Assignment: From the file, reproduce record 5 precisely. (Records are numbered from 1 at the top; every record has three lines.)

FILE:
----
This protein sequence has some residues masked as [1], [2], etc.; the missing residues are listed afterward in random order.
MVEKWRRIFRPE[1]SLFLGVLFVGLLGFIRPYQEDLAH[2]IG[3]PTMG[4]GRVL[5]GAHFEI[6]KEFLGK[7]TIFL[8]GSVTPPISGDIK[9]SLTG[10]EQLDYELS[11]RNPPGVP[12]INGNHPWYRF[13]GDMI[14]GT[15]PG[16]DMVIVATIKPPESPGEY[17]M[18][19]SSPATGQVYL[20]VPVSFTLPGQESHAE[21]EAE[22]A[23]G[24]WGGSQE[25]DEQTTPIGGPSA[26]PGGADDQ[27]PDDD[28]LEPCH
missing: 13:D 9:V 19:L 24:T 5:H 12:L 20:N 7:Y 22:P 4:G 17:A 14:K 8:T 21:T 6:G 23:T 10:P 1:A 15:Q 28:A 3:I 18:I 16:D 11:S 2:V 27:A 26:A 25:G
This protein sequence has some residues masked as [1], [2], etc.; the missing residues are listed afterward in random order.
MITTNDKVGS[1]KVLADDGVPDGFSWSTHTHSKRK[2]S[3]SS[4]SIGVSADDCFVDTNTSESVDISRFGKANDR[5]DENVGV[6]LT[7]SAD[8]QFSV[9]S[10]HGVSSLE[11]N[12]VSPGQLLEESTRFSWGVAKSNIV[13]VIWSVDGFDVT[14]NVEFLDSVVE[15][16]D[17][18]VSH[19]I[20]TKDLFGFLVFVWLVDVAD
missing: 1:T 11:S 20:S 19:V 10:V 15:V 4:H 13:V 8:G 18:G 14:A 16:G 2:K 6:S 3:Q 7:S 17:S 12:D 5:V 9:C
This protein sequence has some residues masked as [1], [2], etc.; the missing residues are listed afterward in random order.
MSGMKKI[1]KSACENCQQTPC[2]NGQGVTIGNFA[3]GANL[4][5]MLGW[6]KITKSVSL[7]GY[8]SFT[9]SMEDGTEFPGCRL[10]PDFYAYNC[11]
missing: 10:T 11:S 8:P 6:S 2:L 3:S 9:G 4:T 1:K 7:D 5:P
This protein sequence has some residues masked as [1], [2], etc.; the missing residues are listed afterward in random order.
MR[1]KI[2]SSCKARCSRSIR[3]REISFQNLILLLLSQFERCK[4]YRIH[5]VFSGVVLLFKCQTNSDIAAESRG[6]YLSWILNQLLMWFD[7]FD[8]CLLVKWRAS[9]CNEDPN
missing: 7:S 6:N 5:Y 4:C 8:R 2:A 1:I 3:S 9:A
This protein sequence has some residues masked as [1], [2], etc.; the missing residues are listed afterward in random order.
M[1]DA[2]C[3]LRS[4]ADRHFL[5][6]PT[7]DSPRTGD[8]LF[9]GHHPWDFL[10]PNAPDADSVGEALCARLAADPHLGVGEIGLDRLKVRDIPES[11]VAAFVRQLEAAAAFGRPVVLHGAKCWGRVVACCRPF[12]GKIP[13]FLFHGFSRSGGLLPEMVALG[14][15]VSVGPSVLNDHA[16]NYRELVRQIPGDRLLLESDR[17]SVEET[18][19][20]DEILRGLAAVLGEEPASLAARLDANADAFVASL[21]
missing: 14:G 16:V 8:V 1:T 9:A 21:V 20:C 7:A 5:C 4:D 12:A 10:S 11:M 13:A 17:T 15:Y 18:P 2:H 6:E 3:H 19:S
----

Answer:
This protein sequence has some residues masked as [1], [2], etc.; the missing residues are listed afterward in random order.
M[1]DA[2]C[3]LRS[4]ADRHFL[5][6]PT[7]DSPRTGD[8]LF[9]GHHPWDFL[10]PNAPDADSVGEALCARLAADPHLGVGEIGLDRLKVRDIPES[11]VAAFVRQLEAAAAFGRPVVLHGAKCWGRVVACCRPF[12]GKIP[13]FLFHGFSRSGGLLPEMVALG[14][15]VSVGPSVLNDHA[16]NYRELVRQIPGDRLLLESDR[17]SVEET[18][19][20]DEILRGLAAVLGEEPASLAARLDANADAFVASL[21]
missing: 14:G 16:V 8:V 1:T 9:A 21:V 20:C 7:A 5:C 4:D 12:A 10:S 11:M 13:A 17:T 15:Y 18:P 2:H 6:E 3:H 19:S